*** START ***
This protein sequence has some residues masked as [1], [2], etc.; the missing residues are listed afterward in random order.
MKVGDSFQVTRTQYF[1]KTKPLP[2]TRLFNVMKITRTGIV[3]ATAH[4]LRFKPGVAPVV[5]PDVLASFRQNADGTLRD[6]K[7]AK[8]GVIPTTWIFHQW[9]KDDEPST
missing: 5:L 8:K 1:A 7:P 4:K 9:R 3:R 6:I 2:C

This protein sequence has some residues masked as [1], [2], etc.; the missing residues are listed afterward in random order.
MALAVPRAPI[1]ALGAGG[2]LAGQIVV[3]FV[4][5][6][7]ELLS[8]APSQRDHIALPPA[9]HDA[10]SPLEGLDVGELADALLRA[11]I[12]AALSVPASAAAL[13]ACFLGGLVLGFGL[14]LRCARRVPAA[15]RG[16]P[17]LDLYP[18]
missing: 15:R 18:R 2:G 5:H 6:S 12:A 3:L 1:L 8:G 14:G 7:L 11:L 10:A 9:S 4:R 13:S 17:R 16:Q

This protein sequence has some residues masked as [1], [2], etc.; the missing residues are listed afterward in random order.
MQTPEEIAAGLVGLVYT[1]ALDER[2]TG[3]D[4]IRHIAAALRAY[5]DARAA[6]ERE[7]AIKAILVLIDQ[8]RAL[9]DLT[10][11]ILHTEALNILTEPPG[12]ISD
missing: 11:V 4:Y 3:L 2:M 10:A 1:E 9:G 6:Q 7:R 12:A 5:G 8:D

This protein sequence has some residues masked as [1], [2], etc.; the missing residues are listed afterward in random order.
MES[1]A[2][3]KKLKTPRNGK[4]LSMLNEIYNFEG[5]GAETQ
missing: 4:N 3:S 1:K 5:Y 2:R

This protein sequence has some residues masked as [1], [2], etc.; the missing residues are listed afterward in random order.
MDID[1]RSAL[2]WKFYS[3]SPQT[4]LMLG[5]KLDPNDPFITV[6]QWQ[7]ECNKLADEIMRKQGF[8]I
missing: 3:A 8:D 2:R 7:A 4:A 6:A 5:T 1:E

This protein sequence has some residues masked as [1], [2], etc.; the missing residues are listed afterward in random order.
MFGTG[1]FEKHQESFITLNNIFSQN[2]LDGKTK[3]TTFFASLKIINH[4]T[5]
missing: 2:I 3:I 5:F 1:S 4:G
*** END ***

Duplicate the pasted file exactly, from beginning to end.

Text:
This protein sequence has some residues masked as [1], [2], etc.; the missing residues are listed afterward in random order.
MKVGDSFQVTRTQYF[1]KTKPLP[2]TRLFNVMKITRTGIV[3]ATAH[4]LRFKPGVAPVV[5]PDVLASFRQNADGTLRD[6]K[7]AK[8]GVIPTTWIFHQW[9]KDDEPST
missing: 5:L 8:K 1:A 7:P 4:K 9:R 3:R 6:I 2:C

This protein sequence has some residues masked as [1], [2], etc.; the missing residues are listed afterward in random order.
MALAVPRAPI[1]ALGAGG[2]LAGQIVV[3]FV[4][5][6][7]ELLS[8]APSQRDHIALPPA[9]HDA[10]SPLEGLDVGELADALLRA[11]I[12]AALSVPASAAAL[13]ACFLGGLVLGFGL[14]LRCARRVPAA[15]RG[16]P[17]LDLYP[18]
missing: 15:R 18:R 2:G 5:H 6:S 12:A 3:L 1:L 8:G 14:G 7:L 11:L 10:A 9:S 4:R 13:S 17:R 16:Q

This protein sequence has some residues masked as [1], [2], etc.; the missing residues are listed afterward in random order.
MQTPEEIAAGLVGLVYT[1]ALDER[2]TG[3]D[4]IRHIAAALRAY[5]DARAA[6]ERE[7]AIKAILVLIDQ[8]RAL[9]DLT[10][11]ILHTEALNILTEPPG[12]ISD
missing: 11:V 4:Y 3:L 2:M 10:A 1:E 9:G 6:Q 7:R 12:A 5:G 8:D

This protein sequence has some residues masked as [1], [2], etc.; the missing residues are listed afterward in random order.
MES[1]A[2][3]KKLKTPRNGK[4]LSMLNEIYNFEG[5]GAETQ
missing: 4:N 3:S 1:K 5:Y 2:R

This protein sequence has some residues masked as [1], [2], etc.; the missing residues are listed afterward in random order.
MDID[1]RSAL[2]WKFYS[3]SPQT[4]LMLG[5]KLDPNDPFITV[6]QWQ[7]ECNKLADEIMRKQGF[8]I
missing: 3:A 8:D 2:R 7:A 4:A 6:A 5:T 1:E

This protein sequence has some residues masked as [1], [2], etc.; the missing residues are listed afterward in random order.
MFGTG[1]FEKHQESFITLNNIFSQN[2]LDGKTK[3]TTFFASLKIINH[4]T[5]
missing: 2:I 3:I 5:F 1:S 4:G